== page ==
In Hebrew, each of these phrases begins with the word “IM” (ALEPH MEM-SOFIT) which often means “if” and implies “conditionality”.  Sometimes, when combined with the word “not” / LO, it can mean “IF NOT – BUT RATHER”…

Reference: http://www.etsjets.org/files/JETS-PDFs/12/12-3/12-3-pp133-141_JETS.pdf

NOTE: I’m writing this while on the road, and I have some notes from a previous class that I plan to look up and add to this blog later this year.

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Latin Message Hidden in British Hymnal?

I recently saw an interesting BBC show called “The Truth about Christmas Carols”.  You might wonder why I’m including it in my Hebrew blog, and that’s a fair question.  I love ancient languages besides Hebrew, including Greek, Latin, Sumerian, etc…  and the show also teaches a lot about British history.

Apparently, even when certain Christmas songs were banned in England, the Catholoic “rebels” were immune from prosecution in the embassy chapels, for example, the Portuguese embassy maintained it’s own Catholic chapel that was under international law, rather than British rule.  John Francis Wade, a Jacobite (one in favor of restoring the Stewart monarchy, and thus catholicism) created a hymn book and usually recognized as the author of “Adeste Fidelis” (O Come All Ye Faithful).

Upper part of title page of Wade hymnal

Lower part of title page containing the Latin code. (Click picture to enlarge the image.)

Some would claim that “Adeste Fidelis” contains a hidden Jacobite message, that “the faithful” represents the Jacobites, Bethlehem represents London, and that “Regis Angelorum” (“King of Angels”) is a pun for “Regis Anglia” (“King of England”) – the latin for Angels and England is very similar.

At the bottom of the title page, there is an interesting Latin puzzle, you have to read it by zig-zagging up and down from the first line to the second to get the first phrase, and from the third line to the second to get the second phrase.

It comes out like this: “Quos anguis tristi dirocum vulnere stravit.  Hos Sanguis Christi miro tum munere lavit.”, translated “Those who suffer with a sad dread wound are with the blood of Christ washed afterword.”  Apparently, Christ represents “Bonnie Prince Charlie“, the Stewart prince they wanted on the throne of England.

Anyway, if it’s on TV next holiday season, try to catch the show:
http://www.bbc.co.uk/programmes/b00gbgt3 You can also hear some of the Christmas carols that are sung in pubs that didn’t quite make it into church and how “Shepherds breeding their sheep by night” got cleaned up a little by the Puritans.

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Reading All of Psalms in One Sitting

Psalm 103 Handwritten in English - click to read

In approximately September 2010, I had been out of work a few months, and was about to start a new job (after a previous job had fallen through), and a friend was still out of work.  I had heard of people reading the entire book of Psalms when in need, so one Erev Shabbat we started, read the whole thing out-loud (99% in English, with Psalm 92 [Song for the Shabbat] and 145 [Ashrei] in Hebrew]), alternating one chapter each.  From what I remember it took from about 6:30 or 7pm till 1am (so about 6 hours total).  Anyway, it was an interesting, and I would say motivating and inspirational experience, leaving you with the feeling that God is in control.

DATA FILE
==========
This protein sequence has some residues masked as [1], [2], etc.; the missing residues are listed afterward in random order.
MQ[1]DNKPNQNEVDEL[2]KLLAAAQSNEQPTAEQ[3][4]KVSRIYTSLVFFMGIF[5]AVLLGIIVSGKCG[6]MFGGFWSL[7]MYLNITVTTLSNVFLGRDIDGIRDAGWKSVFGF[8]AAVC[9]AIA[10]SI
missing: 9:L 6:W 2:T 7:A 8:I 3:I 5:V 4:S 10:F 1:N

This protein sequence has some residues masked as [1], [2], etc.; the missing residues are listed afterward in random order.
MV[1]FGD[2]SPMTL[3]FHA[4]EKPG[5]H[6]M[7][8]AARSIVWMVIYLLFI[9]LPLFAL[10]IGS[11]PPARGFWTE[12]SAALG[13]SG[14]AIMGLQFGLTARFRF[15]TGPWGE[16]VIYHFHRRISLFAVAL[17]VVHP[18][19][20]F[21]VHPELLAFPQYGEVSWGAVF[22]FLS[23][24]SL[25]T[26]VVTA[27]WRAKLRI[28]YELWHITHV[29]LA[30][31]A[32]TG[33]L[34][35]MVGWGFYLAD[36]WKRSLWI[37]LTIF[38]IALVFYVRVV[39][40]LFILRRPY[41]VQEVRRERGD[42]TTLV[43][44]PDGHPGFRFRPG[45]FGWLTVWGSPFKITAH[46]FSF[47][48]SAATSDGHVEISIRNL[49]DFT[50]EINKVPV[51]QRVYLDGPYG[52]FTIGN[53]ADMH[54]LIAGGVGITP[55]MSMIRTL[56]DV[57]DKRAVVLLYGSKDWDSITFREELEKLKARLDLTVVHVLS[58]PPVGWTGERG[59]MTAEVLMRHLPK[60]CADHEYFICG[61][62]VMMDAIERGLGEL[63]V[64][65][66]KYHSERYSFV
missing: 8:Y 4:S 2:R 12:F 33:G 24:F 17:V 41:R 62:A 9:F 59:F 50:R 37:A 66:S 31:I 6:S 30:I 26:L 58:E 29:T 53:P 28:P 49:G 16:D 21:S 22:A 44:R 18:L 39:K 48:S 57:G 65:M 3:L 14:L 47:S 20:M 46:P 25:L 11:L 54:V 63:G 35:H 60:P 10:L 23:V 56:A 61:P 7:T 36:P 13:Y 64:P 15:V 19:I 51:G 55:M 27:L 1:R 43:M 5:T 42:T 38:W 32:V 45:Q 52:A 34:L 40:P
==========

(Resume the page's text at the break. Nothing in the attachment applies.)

My job moved along smoothly (and moved to the next contract immediately after that one), and I wish I could say my friend got a job the next week; it took several months, but he did eventually get a job with better pay and benefits.

So no guarantees – but you might consider trying it sometime.

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Pun in Jeremiah – SHAQED/SHOQED

Almond Bud - Flikr photo by Ferran Turmo Gort

JPS Jeremiah 1:11-12 Moreover the word of the LORD came unto me, saying: ‘Jeremiah, what seest thou?’ And I said: ‘I see a rod of an almond-tree.’  Then said the LORD unto me: ‘Thou hast well seen; for I watch over My word to perform it.’

MAQEL SHAQED = rod of an almond tree
KI-SHOQED ANI AL D’VARI LA-ASOT – for “I-watch” over my word to perform/do it.

See the connection between SHAQED and SHOQED?
SHAQAD – means to be diligent or watchful.
There’s probably a connection why the almond tree is so -called… still working on that.

“Works of their hands” (Jer 1:16) might be a Deuteronomistic phrase.
I did a word search on “work* of hand*” (the star allowing for plurals, and omitting the pronoun), and the phrase occurs 10 times in Deuteronomy, and none in the other four books of the Pentateuch.  There are however over 200 “hits” total, occuring frequently in Psalms, the prophets, Chronicles and Kings.

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Augustine’s Disappointment in Translation

Augustine as depicted by Sandro Botticelli (c. 1480)

A while back, I was listening to an audio course on “The Confessions of Augustine”.  One thing that stuck with me was this quote (in the accompany study guide):
“Because his mother was a Christian, he first turned to the Bible but is disappointed by the quality of the language.”

If I recall, the gist was that Augustine was an expert in Latin, Greek, and rhetoric, and I presume it was the Latin translations he had of the Bible as a youngster or young man, did not meet up to the what he would consider the standards of Cicero, Virgil, etc…  He points out that when he was young, he was not taught morals, but how to write great quality Latin.

Apparently he turned to Christianity at about the age of 32 from a rather rugged life and became quite an apologist.  So the point is that the Bible translation (of his day) influenced his life and perhaps delayed his spiritual journey.